The Intersection between Motherhood, Career and Identity. Blog Link Up

Intersection between career and identityToday I wanted to talk about my experience of motherhood, career and identity. And I would love you to do the same. If you have written a post about the cross-roads of career and identity, please feel free to link up below (your post needn’t be motherhood related).
This is my first ever blog link-up and I’ll be honest:
I really hope I don’t stand here with a full bowl of pretzels and no guests.

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I went to the kind of high school that told its students “girls can do anything.” And we believed it. There was nothing in the way of our dreams, least of all our gender. All career paths were wide open. The war had been won and equality surely assured. Our mothers may have faced discrimination and difficulty but we would walk easily on the road they paved for us.

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Every Single Morning …

Every Single MorningI wrote this blog post last year for my other blog, Chasing His Sunshine.  Really, the only thing that has changed is that I am no longer breast-feeding and we are getting marginally more sleep. Other than that, situation normal.

This a post about what my morning looked like. And pretty much the morning before it and the morning before it. So if you have had one of those mornings.  If every weekday morning tends to be one of those mornings. This is for you – you are not alone. Read more

The Harshest Critic of the Stay at Home Mum: Herself (a guest post)

Today I have Kate from One Small Life guest posting on the blog. Kate talks about the complicated criticisms stay at home mums level at themselves, the presumptions made about other people’s thoughts and the reality of it all. I found myself relating to so much of this beautiful post and I thank Kate for sharing so honestly.

the harshest critic of the stay at home mother

It was that time of year.  Time to get to know the parents of the kids my kid shares a classroom with.

We sat in the sun sipping chai and chatting pleasantly when one of us began asking around the table what we did.  There was a lawyer, a physio, an accountant, the director of a promising start-up – the rest I’m unsure of.  At first I was listening with interest.  What an interesting group of women.  Then my head got fuzzy.  Because I realized soon I would have to say something.  And what would I say? Read more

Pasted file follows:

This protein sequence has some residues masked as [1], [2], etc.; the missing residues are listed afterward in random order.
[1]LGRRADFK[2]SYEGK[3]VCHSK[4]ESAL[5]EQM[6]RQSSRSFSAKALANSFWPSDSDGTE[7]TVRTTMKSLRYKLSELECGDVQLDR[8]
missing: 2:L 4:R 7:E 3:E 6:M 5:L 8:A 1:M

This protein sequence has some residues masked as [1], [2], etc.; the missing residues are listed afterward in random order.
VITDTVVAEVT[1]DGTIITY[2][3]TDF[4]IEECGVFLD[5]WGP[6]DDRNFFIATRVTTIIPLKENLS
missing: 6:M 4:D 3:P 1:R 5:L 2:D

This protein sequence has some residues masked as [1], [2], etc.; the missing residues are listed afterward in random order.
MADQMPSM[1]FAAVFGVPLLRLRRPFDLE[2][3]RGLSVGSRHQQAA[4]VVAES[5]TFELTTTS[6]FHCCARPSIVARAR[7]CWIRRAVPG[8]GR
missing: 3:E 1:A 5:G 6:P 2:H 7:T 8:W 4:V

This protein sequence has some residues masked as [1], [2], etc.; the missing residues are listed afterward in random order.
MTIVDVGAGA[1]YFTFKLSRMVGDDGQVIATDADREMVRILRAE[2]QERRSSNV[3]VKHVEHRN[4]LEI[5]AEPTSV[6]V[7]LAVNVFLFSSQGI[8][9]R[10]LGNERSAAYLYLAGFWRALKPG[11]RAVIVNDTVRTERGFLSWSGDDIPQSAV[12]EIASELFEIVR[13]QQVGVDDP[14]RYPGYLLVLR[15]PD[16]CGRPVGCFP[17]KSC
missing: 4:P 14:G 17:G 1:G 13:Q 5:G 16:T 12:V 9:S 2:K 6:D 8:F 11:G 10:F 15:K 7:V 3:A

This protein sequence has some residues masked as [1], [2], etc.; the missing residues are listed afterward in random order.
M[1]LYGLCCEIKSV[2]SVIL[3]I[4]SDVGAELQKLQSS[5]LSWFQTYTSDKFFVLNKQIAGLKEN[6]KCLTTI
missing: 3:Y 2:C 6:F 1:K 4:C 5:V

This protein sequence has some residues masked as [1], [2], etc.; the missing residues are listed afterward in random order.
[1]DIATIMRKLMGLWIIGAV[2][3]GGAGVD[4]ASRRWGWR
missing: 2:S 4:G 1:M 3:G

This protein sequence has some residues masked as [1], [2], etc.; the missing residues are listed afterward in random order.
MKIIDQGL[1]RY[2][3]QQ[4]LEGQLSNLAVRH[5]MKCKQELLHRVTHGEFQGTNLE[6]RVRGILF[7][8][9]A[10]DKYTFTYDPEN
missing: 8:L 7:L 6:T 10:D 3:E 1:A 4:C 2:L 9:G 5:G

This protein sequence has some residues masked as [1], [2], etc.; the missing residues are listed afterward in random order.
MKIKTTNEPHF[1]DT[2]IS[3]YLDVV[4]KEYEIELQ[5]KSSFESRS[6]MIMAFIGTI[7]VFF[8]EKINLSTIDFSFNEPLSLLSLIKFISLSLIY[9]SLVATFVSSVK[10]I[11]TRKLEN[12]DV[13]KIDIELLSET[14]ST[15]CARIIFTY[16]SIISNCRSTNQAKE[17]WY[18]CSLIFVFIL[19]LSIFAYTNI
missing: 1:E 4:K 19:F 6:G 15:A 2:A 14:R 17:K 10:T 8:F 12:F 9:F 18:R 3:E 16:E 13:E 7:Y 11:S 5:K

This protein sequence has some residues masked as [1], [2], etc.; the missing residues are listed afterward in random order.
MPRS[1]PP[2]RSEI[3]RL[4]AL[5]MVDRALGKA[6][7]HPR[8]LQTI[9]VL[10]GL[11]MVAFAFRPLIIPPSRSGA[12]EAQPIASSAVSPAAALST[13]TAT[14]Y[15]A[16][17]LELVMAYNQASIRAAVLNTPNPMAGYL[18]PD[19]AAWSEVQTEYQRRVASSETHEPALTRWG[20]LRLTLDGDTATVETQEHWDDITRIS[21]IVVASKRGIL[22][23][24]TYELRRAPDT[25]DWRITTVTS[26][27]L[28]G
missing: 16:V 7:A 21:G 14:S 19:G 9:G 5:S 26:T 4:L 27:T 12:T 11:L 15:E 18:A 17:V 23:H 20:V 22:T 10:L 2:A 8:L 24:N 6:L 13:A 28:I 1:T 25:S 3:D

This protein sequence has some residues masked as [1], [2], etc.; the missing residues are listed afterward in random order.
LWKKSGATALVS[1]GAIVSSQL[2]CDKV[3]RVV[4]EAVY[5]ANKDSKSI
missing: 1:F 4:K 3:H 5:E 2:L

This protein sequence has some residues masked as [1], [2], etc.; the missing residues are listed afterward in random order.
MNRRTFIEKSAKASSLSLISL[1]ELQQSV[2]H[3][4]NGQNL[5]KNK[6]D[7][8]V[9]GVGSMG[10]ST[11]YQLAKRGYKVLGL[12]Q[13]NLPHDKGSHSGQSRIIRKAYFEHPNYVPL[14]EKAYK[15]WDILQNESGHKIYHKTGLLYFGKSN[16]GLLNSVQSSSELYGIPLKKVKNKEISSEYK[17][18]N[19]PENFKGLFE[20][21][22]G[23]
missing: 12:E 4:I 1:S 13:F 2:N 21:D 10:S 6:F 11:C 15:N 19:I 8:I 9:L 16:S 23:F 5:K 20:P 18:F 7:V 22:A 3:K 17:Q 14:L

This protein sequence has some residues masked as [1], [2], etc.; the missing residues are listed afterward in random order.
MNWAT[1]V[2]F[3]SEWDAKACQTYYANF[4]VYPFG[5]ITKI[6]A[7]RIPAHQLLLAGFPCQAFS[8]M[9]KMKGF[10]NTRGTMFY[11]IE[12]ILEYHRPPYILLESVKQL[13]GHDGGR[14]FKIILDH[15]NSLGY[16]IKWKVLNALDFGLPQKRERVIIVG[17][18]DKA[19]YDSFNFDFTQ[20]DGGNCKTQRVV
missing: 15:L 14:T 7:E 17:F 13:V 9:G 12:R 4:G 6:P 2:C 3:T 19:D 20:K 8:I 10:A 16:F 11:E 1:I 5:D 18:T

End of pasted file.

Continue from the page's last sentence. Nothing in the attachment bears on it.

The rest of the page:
Why breastfeeding is like being a teenager again

Why breastfeeding made me feel like a teenager againMy breastfeeding days made me feel like a teenager again. Hear me out on this one.

Baby E gave up breastfeeding a few months back. I no longer have to wear tops that can pull up or down. Sadly, my membership in the itty-bitty-titty committee has also been reinstated. I haven’t quite said good-bye to my comfy (and now very roomy) nursing singlets. There may still be the odd maternity bra or two in my rotation. But, on the whole, I am glad to be out on the other side.

Here’s why the months I dressed for breastfeeding reminded me of being 14 years old. Read more

Motherhood & Career: Tearing our hearts in two – How can we feel less torn?

Balancing Babies & Work: How can we feel less torn?

I can still remember the feeling acutely. Driving into the daycare centre to pick my baby up, panicked as the clock neared 6pm, worried about the work I had left undone at the office and above all excited to see my son. That roller-coaster of emotions occurred on a daily basis when I worked full time. I felt, like many career mothers feel, that I was completely torn between two lives. That I was not capable of delivering the same quality of work and quantity of time to my career that I once could and that I was not giving enough to my child. Even though all evidence pointed to the contrary, I was convinced I was failing at both roles. And after I filled my mother role, my career role and my growing self-doubt role, there was precious little left over to give to my husband, the house and (last on the list) myself. I know so many working women who feel like this. But perhaps we are our own worst enemy. Maybe, as well as looking critically at work practices and our situation, we need to challenge our beliefs.

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Financial advice from my six year old

Financial Advice

Sometimes you end up having fascinating insights into your children’s thinking. Lately, Master I has been pondering finance.

It all started when his Dad brought home a 2000 Indonesian Rupiah note. We were a bit mean. We lead him to believe (for a heartbeat) that he had received a $2,000 note. He now understands that it’s a different currency. He hasn’t quite grasped that it’s actually only worth 20 cents. Fantasies can be difficult things to quell. He has told me a few times “but it has 2,000 written on it. SOMEONE will think it’s worth a 2,000 and then I can buy quite a bit of lego.

“I don’t think so darling, and if you managed to convince someone, that’s called fraud and it’s illegal” Read more